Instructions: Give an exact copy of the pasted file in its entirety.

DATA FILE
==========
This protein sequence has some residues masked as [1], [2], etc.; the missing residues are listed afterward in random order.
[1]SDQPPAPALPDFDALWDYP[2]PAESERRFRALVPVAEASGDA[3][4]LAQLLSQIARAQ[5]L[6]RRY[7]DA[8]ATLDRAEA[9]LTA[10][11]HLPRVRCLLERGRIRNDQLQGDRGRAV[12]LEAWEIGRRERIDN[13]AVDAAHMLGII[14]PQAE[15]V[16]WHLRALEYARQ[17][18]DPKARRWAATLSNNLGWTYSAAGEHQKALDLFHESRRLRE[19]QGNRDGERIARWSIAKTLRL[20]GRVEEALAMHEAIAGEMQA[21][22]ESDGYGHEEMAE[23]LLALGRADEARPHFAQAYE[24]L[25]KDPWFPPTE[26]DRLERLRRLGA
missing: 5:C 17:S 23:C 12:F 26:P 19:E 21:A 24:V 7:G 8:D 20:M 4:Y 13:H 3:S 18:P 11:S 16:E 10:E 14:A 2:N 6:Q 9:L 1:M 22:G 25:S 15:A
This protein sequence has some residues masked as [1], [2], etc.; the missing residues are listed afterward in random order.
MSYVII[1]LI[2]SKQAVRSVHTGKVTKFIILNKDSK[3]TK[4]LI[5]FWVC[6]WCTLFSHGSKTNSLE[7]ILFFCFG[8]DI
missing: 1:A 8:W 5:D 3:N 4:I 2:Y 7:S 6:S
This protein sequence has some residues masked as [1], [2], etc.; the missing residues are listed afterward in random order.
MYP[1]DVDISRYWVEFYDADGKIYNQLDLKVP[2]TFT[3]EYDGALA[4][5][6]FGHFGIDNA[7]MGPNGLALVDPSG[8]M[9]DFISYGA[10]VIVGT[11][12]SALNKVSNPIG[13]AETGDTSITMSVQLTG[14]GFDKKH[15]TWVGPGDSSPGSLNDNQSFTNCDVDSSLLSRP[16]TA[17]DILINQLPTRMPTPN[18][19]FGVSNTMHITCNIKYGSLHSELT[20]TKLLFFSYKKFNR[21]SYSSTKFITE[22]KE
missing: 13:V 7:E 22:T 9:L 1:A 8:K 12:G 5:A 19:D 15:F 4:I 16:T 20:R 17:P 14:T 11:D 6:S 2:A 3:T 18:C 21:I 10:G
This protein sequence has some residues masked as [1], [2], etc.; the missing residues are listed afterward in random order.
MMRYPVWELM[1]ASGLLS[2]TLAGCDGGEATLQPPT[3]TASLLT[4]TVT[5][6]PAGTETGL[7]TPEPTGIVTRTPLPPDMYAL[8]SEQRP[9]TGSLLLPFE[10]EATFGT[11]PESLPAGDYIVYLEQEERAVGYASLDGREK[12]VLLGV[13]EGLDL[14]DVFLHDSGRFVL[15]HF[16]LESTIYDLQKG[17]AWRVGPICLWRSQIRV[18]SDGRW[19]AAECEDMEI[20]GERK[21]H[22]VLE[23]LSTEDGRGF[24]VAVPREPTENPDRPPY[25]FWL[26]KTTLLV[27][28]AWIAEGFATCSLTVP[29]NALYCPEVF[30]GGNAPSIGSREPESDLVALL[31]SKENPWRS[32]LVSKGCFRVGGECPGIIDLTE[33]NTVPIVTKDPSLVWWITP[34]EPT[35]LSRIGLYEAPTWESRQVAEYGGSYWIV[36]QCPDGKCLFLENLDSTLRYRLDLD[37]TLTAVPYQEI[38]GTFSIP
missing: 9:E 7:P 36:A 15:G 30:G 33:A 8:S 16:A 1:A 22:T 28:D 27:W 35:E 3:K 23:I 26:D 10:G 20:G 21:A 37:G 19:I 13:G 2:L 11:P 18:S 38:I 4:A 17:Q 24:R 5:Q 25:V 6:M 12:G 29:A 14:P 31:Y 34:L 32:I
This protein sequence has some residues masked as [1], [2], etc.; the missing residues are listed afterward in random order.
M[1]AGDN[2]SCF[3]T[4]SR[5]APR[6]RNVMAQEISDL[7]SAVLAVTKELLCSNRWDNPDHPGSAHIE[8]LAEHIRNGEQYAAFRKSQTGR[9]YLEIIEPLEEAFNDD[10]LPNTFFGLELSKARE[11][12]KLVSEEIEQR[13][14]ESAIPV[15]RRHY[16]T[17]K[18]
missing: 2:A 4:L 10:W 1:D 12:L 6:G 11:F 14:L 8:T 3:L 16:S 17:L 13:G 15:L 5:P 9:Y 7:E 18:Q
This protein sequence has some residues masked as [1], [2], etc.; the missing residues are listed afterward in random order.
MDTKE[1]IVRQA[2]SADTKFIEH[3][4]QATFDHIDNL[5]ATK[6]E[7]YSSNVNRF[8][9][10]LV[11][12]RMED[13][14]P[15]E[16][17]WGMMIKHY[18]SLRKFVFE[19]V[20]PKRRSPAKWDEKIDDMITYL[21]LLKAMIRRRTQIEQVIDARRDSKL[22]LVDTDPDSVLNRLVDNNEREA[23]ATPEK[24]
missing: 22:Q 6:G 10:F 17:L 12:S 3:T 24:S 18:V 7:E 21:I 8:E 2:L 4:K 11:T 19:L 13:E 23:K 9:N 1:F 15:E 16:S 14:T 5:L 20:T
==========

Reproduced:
This protein sequence has some residues masked as [1], [2], etc.; the missing residues are listed afterward in random order.
[1]SDQPPAPALPDFDALWDYP[2]PAESERRFRALVPVAEASGDA[3][4]LAQLLSQIARAQ[5]L[6]RRY[7]DA[8]ATLDRAEA[9]LTA[10][11]HLPRVRCLLERGRIRNDQLQGDRGRAV[12]LEAWEIGRRERIDN[13]AVDAAHMLGII[14]PQAE[15]V[16]WHLRALEYARQ[17][18]DPKARRWAATLSNNLGWTYSAAGEHQKALDLFHESRRLRE[19]QGNRDGERIARWSIAKTLRL[20]GRVEEALAMHEAIAGEMQA[21][22]ESDGYGHEEMAE[23]LLALGRADEARPHFAQAYE[24]L[25]KDPWFPPTE[26]DRLERLRRLGA
missing: 5:C 17:S 23:C 12:F 26:P 19:E 21:A 24:V 7:G 8:D 20:M 4:Y 13:H 3:S 18:P 11:S 16:E 10:E 14:A 2:N 6:Q 9:L 1:M 22:G 25:S 15:A
This protein sequence has some residues masked as [1], [2], etc.; the missing residues are listed afterward in random order.
MSYVII[1]LI[2]SKQAVRSVHTGKVTKFIILNKDSK[3]TK[4]LI[5]FWVC[6]WCTLFSHGSKTNSLE[7]ILFFCFG[8]DI
missing: 1:A 8:W 5:D 3:N 4:I 2:Y 7:S 6:S
This protein sequence has some residues masked as [1], [2], etc.; the missing residues are listed afterward in random order.
MYP[1]DVDISRYWVEFYDADGKIYNQLDLKVP[2]TFT[3]EYDGALA[4][5][6]FGHFGIDNA[7]MGPNGLALVDPSG[8]M[9]DFISYGA[10]VIVGT[11][12]SALNKVSNPIG[13]AETGDTSITMSVQLTG[14]GFDKKH[15]TWVGPGDSSPGSLNDNQSFTNCDVDSSLLSRP[16]TA[17]DILINQLPTRMPTPN[18][19]FGVSNTMHITCNIKYGSLHSELT[20]TKLLFFSYKKFNR[21]SYSSTKFITE[22]KE
missing: 13:V 7:E 22:T 9:L 1:A 8:K 12:G 5:A 19:D 15:F 4:I 16:T 20:R 17:P 14:T 11:D 6:S 2:A 3:T 18:C 21:I 10:G
This protein sequence has some residues masked as [1], [2], etc.; the missing residues are listed afterward in random order.
MMRYPVWELM[1]ASGLLS[2]TLAGCDGGEATLQPPT[3]TASLLT[4]TVT[5][6]PAGTETGL[7]TPEPTGIVTRTPLPPDMYAL[8]SEQRP[9]TGSLLLPFE[10]EATFGT[11]PESLPAGDYIVYLEQEERAVGYASLDGREK[12]VLLGV[13]EGLDL[14]DVFLHDSGRFVL[15]HF[16]LESTIYDLQKG[17]AWRVGPICLWRSQIRV[18]SDGRW[19]AAECEDMEI[20]GERK[21]H[22]VLE[23]LSTEDGRGF[24]VAVPREPTENPDRPPY[25]FWL[26]KTTLLV[27][28]AWIAEGFATCSLTVP[29]NALYCPEVF[30]GGNAPSIGSREPESDLVALL[31]SKENPWRS[32]LVSKGCFRVGGECPGIIDLTE[33]NTVPIVTKDPSLVWWITP[34]EPT[35]LSRIGLYEAPTWESRQVAEYGGSYWIV[36]QCPDGKCLFLENLDSTLRYRLDLD[37]TLTAVPYQEI[38]GTFSIP
missing: 9:E 7:P 36:A 15:G 30:G 33:A 8:S 16:A 1:A 22:T 28:D 27:W 35:E 3:K 23:I 26:D 10:G 20:G 21:A 37:G 19:I 13:G 2:L 11:P 18:S 38:I 4:A 17:Q 24:R 5:Q 25:V 6:M 12:G 29:A 14:P 31:Y 34:L 32:I
This protein sequence has some residues masked as [1], [2], etc.; the missing residues are listed afterward in random order.
M[1]AGDN[2]SCF[3]T[4]SR[5]APR[6]RNVMAQEISDL[7]SAVLAVTKELLCSNRWDNPDHPGSAHIE[8]LAEHIRNGEQYAAFRKSQTGR[9]YLEIIEPLEEAFNDD[10]LPNTFFGLELSKARE[11][12]KLVSEEIEQR[13][14]ESAIPV[15]RRHY[16]T[17]K[18]
missing: 2:A 4:L 10:W 1:D 12:L 6:G 11:F 14:L 8:T 3:L 16:S 17:L 13:G 15:L 5:P 9:Y 7:E 18:Q
This protein sequence has some residues masked as [1], [2], etc.; the missing residues are listed afterward in random order.
MDTKE[1]IVRQA[2]SADTKFIEH[3][4]QATFDHIDNL[5]ATK[6]E[7]YSSNVNRF[8][9][10]LV[11][12]RMED[13][14]P[15]E[16][17]WGMMIKHY[18]SLRKFVFE[19]V[20]PKRRSPAKWDEKIDDMITYL[21]LLKAMIRRRTQIEQVIDARRDSKL[22]LVDTDPDSVLNRLVDNNEREA[23]ATPEK[24]
missing: 22:Q 6:G 10:F 17:L 12:S 3:T 24:S 18:V 7:E 21:I 8:E 2:L 4:K 11:T 19:L 13:E 23:K 9:N 1:F 15:E 16:S 14:T 5:L 20:T